Barely four days after the MV Duke was attacked in Gulf of Guinea, near Lome, Togo, another ship, Atlantic Discoverer has been attacked in the area, about 100 nautical miles (nm) South-West of Lagos.
According to information provided by Clearwater Dynamics (Alert), and according to initial information and calculations of FleetMon/Maritime Bulletin, the container ship was attacked, but luckily, escaped.
The incident occurred onboard the ship while drifting approximately 80nm south of Cotonou, Republic of Benin. The Duty Officer spotted two armed pirates on the main deck, resulting in the main deck lights being switched on and the vessel proceeding to the west at full speed. As the vessel began to make way, a small craft with a ladder was seen departing the scene. All crew are accounted for.
Clearwater Alert didn’t identify the ship, but almost undoubtedly it’s a container ship ATLANTIC DISCOVERER. The ship was adrift for about five hours in attack area, cause unknown. She resumed sailing shortly after attack, moving West at full speed. As of 1100 UTC Jan 20, she was cruising off Tema, Ghana.
Container ship ATLANTIC DISCOVERER, IMO 9243590, dwt 35925, capacity 2681 TEU, built 2004, flag Marshall Islands, manager ATLANTICA SHIPPING AS, Norway (EQUASIS).
FleetMon/Maritime Bulletin had reported on Sunday that a ship was attacked in the evening Jan 19 in Gulf of Guinea, SW of Lagos. The ship yet not identified. Nearest in time and position cargo ship changed her course shortly after attack time and headed for nearest port. Awaiting further information.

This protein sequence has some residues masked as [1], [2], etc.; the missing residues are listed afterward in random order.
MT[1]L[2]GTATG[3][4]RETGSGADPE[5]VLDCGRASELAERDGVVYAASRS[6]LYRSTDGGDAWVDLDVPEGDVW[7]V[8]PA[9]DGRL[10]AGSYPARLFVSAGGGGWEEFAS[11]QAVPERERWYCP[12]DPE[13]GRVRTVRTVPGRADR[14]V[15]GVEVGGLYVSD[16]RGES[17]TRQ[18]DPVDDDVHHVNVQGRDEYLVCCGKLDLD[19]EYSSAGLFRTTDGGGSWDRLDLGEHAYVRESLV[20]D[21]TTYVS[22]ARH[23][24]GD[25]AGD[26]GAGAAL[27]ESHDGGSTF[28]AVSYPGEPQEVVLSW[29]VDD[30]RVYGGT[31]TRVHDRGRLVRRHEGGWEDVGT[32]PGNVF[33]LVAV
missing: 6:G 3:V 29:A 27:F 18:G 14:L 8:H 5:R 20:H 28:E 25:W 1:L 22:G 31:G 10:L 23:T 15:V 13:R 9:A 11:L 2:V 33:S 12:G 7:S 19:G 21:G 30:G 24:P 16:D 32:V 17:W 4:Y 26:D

This is the second reported attack on ships in the Gulf of Guinea in four days. MV Duke was attacked on January 15 near Lome and her crew were taken hostage. The crew, mostly Indians were released on Sunday, but one had taken ill and died.
The Gulf of Guinea has become the most dangerous spot for ships in recent time after pirates vacated Somalia and the Gulf of Aden. Countries of West and Central Africa do not appear prepared in addition to clear lack of capacity to tackle the crime.
Nigeria occupies a central position in the Gulf of Guinea and the country is also the largest, controlling 70 percent of trade in the area. Last year, the country’s maritime security regulator, NIMASA hosted an international maritime security summit, where a concerted regional effort at curbing piracy was recommended, including every country making her anti-piracy laws, but no clear security collaboration has been evident in the area.
Nigeria has enacted anti-piracy laws, but no suspect has been arrested and tried under the law since it was enacted a year ago, while pirates continue to strike on a weekly basis in the Gulf of Guinea and sometimes, in areas within Nigerian waters.